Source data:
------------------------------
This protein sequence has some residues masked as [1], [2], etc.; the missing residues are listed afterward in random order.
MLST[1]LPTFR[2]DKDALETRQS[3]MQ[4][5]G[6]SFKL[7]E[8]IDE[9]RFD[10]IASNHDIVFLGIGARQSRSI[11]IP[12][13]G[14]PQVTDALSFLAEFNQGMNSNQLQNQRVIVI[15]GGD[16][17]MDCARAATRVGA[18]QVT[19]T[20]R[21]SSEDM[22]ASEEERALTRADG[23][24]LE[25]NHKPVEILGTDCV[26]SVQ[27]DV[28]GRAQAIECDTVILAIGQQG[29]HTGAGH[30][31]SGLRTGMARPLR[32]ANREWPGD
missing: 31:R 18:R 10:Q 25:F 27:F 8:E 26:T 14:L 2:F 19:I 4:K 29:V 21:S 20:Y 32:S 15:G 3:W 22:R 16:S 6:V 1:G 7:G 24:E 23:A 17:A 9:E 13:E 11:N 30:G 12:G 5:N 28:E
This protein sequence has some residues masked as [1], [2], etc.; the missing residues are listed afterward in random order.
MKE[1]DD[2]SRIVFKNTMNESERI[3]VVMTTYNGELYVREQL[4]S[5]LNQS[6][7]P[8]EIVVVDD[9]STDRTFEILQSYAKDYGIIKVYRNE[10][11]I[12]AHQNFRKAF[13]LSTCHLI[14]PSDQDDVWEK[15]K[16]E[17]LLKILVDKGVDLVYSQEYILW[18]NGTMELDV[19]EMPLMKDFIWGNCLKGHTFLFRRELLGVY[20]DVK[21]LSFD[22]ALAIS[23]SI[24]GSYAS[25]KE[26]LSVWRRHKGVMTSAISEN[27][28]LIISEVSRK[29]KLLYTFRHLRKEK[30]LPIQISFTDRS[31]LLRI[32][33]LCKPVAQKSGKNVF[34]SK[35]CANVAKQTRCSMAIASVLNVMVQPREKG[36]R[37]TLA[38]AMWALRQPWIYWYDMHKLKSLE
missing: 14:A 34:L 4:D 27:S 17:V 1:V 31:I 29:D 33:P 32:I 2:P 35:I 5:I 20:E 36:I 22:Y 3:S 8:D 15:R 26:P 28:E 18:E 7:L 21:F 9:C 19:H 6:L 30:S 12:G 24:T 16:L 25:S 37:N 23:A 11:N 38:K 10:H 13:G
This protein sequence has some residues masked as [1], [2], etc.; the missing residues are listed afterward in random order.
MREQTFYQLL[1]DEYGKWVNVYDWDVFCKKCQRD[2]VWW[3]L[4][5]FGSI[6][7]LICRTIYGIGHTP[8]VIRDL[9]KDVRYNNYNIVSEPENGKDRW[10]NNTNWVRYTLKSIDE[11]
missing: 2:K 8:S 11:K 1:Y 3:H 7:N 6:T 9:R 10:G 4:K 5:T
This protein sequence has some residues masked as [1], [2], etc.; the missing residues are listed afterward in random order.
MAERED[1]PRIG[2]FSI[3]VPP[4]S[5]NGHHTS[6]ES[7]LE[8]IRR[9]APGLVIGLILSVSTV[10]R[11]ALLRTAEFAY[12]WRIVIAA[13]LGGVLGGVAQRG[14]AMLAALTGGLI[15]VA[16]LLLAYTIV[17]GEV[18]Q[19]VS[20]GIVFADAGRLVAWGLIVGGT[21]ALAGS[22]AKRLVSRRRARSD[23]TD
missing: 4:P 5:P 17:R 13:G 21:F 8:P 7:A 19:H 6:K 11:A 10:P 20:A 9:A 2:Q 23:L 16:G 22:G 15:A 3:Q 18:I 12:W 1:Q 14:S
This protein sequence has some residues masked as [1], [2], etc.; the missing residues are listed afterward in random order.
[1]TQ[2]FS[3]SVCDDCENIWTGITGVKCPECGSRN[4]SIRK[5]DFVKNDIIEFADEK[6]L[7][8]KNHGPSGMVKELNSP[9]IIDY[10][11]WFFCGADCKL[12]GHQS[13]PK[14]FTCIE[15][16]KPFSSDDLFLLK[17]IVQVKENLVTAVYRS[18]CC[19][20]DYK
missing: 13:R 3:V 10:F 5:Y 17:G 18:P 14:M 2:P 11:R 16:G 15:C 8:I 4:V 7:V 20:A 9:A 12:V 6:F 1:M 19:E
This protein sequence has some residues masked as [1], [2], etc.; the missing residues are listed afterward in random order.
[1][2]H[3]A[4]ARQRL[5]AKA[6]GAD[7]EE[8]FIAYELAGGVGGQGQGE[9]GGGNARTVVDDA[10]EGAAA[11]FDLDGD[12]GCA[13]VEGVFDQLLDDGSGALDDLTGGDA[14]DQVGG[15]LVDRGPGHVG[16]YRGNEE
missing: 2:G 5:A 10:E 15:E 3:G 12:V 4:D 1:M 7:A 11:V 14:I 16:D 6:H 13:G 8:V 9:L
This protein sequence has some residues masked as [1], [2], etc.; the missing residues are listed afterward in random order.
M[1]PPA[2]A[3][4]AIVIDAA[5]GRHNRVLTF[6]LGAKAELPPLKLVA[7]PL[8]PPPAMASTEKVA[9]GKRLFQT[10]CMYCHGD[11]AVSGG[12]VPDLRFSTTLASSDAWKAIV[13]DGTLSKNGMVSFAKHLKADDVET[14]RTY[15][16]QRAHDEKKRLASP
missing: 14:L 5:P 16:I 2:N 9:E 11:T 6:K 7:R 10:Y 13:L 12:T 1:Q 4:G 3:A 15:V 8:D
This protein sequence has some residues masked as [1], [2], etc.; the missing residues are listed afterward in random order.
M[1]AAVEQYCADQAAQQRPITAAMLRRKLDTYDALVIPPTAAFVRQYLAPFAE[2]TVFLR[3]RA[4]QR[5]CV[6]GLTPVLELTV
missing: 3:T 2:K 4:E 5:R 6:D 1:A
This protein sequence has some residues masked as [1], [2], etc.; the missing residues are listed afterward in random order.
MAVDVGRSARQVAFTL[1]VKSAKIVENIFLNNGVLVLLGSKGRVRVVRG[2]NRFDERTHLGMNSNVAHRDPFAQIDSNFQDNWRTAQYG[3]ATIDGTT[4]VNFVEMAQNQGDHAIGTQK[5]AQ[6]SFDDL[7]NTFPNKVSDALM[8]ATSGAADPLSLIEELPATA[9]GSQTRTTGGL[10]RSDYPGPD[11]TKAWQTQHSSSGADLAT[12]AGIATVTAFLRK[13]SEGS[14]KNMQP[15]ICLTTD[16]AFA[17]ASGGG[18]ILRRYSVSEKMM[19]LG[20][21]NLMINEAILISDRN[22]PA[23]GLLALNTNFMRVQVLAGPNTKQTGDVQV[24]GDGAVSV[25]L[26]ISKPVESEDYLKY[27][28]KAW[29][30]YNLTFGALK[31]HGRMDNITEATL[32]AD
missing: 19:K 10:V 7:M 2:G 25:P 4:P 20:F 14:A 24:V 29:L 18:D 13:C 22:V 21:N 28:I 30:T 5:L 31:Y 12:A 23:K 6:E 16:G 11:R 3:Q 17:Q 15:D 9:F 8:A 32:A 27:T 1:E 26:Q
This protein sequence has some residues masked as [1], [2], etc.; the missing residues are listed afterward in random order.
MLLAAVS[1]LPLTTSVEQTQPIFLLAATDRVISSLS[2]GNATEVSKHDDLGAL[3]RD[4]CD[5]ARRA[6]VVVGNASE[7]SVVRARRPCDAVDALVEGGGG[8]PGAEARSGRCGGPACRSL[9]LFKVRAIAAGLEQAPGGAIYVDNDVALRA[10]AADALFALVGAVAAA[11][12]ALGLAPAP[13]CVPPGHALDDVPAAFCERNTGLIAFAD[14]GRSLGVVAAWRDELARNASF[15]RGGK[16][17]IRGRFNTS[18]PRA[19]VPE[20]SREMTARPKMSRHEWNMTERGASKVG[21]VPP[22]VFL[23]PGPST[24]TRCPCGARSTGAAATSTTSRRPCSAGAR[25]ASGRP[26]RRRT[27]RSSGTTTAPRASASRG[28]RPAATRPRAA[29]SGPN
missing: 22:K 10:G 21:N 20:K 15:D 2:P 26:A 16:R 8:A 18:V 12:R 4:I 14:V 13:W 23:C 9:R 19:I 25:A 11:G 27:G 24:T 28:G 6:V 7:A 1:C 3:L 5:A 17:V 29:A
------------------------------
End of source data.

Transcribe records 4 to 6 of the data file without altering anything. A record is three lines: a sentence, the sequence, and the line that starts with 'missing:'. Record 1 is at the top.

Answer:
This protein sequence has some residues masked as [1], [2], etc.; the missing residues are listed afterward in random order.
MAERED[1]PRIG[2]FSI[3]VPP[4]S[5]NGHHTS[6]ES[7]LE[8]IRR[9]APGLVIGLILSVSTV[10]R[11]ALLRTAEFAY[12]WRIVIAA[13]LGGVLGGVAQRG[14]AMLAALTGGLI[15]VA[16]LLLAYTIV[17]GEV[18]Q[19]VS[20]GIVFADAGRLVAWGLIVGGT[21]ALAGS[22]AKRLVSRRRARSD[23]TD
missing: 4:P 5:P 17:R 13:G 21:F 8:P 7:A 19:H 6:K 11:A 10:P 20:A 9:A 2:Q 23:L 16:G 22:G 15:A 3:Q 18:I 12:W 1:Q 14:S
This protein sequence has some residues masked as [1], [2], etc.; the missing residues are listed afterward in random order.
[1]TQ[2]FS[3]SVCDDCENIWTGITGVKCPECGSRN[4]SIRK[5]DFVKNDIIEFADEK[6]L[7][8]KNHGPSGMVKELNSP[9]IIDY[10][11]WFFCGADCKL[12]GHQS[13]PK[14]FTCIE[15][16]KPFSSDDLFLLK[17]IVQVKENLVTAVYRS[18]CC[19][20]DYK
missing: 13:R 3:V 10:F 5:Y 17:G 18:P 14:M 2:P 11:R 16:G 15:C 8:I 4:V 7:V 20:A 9:A 12:V 6:F 1:M 19:E
This protein sequence has some residues masked as [1], [2], etc.; the missing residues are listed afterward in random order.
[1][2]H[3]A[4]ARQRL[5]AKA[6]GAD[7]EE[8]FIAYELAGGVGGQGQGE[9]GGGNARTVVDDA[10]EGAAA[11]FDLDGD[12]GCA[13]VEGVFDQLLDDGSGALDDLTGGDA[14]DQVGG[15]LVDRGPGHVG[16]YRGNEE
missing: 2:G 5:A 10:E 15:E 3:G 12:V 4:D 1:M 7:A 11:V 14:I 16:D 6:H 13:G 8:V 9:L